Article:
- Inspect the roof and sidewalls and reseal where necessary Inspect the furnace – clean the blower and remove any dust, lint, and obstructions as necessary, test for LP-gas leaks.
- Inspect the hot water heater – flush the holding tank, check anode, manually operate pressure-temperature relief valve, and clean burner tube, as necessary.
- Inspect refrigerator – heating elements, flue tube, etc. Check for LP gas leaks.
- Check water system – flush and freshen water supply, flush holding tanks, and add chemicals.
- On trailers, inspect axles, brakes and bearing hubs, lube as necessary.
- Perform battery care, using distilled water as needed for wet cells, and clean terminals.
- Inspect tires for wear and age cracking and inflate properly.
- Clean exterior and apply protective waxes and treatments.
Winterizing for use
Question – What are the best ways to winterize a camper and still be able to use it during the colder months without creating moisture issues, etc.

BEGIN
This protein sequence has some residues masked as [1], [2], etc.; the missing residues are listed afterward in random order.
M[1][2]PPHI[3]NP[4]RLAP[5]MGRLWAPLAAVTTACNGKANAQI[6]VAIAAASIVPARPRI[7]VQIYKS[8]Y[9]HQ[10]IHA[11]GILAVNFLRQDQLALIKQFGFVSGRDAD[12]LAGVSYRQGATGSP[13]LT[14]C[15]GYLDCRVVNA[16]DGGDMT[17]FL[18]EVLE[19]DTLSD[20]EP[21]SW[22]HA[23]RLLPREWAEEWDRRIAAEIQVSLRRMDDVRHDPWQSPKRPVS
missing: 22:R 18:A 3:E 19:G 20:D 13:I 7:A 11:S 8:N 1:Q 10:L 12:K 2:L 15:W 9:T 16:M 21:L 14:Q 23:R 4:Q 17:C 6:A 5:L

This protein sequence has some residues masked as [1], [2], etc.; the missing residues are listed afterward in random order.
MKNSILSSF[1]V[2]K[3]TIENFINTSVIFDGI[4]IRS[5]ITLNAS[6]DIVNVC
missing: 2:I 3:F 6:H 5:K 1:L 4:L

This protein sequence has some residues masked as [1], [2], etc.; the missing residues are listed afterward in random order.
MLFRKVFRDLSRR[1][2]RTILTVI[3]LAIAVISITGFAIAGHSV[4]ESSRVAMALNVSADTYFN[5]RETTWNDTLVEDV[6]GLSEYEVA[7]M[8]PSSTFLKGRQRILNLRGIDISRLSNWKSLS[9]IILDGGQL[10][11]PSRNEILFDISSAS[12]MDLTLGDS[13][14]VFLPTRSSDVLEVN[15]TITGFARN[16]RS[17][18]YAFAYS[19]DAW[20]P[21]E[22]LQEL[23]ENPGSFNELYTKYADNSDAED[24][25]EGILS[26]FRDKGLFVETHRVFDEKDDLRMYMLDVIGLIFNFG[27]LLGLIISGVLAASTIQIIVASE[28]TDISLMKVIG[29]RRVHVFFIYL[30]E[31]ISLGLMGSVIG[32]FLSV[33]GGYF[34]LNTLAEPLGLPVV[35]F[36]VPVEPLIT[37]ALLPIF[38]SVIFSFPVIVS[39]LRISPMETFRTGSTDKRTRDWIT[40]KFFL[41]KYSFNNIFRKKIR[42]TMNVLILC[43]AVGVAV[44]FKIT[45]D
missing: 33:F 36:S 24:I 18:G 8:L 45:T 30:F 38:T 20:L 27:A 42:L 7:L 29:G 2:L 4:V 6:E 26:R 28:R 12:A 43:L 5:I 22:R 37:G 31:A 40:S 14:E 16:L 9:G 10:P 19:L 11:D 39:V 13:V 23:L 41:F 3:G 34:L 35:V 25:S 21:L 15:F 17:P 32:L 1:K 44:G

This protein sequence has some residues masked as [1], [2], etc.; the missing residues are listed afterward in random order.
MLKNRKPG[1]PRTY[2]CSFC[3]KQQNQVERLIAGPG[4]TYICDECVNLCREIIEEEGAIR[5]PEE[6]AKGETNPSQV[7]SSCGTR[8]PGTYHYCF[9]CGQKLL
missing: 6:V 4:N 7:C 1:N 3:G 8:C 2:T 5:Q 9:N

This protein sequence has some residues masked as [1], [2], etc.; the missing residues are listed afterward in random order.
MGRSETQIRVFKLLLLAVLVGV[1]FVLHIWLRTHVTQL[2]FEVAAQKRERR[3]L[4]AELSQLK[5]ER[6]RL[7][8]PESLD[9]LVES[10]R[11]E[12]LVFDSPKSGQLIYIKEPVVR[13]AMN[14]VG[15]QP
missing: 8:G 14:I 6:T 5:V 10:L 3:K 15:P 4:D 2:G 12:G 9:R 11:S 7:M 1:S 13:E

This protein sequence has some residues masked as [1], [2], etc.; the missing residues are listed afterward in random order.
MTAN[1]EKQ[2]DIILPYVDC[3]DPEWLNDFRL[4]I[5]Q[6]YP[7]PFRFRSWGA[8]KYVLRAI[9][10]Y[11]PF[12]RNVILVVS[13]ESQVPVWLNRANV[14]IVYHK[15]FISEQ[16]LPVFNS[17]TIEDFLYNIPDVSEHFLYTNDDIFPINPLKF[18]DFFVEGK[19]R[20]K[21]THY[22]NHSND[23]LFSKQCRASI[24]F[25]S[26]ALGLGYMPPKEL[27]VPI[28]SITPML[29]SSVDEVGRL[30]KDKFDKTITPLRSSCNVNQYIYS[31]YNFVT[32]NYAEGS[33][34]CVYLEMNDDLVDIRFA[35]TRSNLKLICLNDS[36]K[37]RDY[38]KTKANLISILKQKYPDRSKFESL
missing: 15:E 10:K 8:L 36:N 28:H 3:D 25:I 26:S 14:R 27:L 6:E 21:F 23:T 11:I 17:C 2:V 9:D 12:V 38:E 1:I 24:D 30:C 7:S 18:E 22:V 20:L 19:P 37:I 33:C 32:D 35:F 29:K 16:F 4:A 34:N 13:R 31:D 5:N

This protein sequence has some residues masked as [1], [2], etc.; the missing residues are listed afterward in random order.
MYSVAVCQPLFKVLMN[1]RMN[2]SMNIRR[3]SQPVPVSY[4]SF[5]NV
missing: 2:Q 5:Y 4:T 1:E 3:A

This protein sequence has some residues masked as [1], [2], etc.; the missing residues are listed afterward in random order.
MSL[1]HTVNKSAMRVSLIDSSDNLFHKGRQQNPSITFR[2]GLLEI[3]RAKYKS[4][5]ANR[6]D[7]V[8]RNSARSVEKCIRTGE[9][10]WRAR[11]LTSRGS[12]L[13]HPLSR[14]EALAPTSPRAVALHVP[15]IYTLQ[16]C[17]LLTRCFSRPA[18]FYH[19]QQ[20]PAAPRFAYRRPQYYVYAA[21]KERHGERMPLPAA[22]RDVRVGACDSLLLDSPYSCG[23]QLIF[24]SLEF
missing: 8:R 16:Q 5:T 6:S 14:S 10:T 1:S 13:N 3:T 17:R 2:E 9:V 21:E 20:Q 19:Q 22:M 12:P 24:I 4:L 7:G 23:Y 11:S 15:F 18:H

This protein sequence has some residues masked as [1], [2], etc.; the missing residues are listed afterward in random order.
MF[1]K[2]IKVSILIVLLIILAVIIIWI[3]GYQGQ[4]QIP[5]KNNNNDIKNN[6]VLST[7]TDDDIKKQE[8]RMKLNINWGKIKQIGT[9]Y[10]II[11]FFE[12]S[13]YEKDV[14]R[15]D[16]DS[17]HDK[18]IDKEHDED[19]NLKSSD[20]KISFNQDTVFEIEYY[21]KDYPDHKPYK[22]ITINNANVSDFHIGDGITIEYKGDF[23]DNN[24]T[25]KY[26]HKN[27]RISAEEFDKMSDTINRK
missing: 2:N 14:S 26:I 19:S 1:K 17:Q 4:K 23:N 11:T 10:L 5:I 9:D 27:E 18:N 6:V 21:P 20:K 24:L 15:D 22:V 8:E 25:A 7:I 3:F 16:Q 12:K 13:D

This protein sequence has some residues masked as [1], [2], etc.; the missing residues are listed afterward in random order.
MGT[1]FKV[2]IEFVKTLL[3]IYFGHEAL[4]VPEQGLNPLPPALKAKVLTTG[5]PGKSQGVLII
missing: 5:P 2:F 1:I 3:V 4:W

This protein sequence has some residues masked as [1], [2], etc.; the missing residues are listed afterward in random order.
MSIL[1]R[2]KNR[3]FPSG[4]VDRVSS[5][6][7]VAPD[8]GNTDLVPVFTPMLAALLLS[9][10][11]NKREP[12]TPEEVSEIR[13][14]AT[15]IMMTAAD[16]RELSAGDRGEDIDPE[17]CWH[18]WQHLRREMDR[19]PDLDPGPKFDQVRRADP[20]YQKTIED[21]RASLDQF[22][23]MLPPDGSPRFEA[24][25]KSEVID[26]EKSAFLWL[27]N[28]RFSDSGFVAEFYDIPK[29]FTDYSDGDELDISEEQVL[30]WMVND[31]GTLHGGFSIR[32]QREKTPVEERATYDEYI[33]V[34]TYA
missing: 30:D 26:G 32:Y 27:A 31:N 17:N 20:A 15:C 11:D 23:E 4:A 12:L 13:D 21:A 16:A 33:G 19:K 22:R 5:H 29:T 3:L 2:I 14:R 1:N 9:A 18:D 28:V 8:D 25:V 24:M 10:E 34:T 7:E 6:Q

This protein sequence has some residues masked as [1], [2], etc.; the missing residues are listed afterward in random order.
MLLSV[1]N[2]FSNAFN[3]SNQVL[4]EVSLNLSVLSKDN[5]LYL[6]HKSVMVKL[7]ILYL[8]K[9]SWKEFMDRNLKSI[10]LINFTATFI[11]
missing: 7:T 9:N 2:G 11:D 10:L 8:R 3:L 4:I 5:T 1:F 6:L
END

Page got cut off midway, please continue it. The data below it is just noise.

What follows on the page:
—Robert J (@MainelyRob)
Answer – Normally, winterizing for storage includes either draining the water system completely or adding special RV antifreeze designed for potable water systems. If you plan to use the RV during freezing weather, you’ll need to keep the heat on inside and ensure that the fresh water tank is protected from freezing, Some RVs come with cold weather packages which include insulation around the freshwater and holding tanks, and/or electrical heating elements under them which prevent freezing. If your coach doesn’t have this, it could be added. If you use electrical heating you won’t be able to dry camp (without hookups) unless you run a generator. Regarding moisture issues, it’s important to provide near-constant air circulation with outside air. A slightly open vent or window should do the trick. If the windows become fogged up with moisture increase ventilation.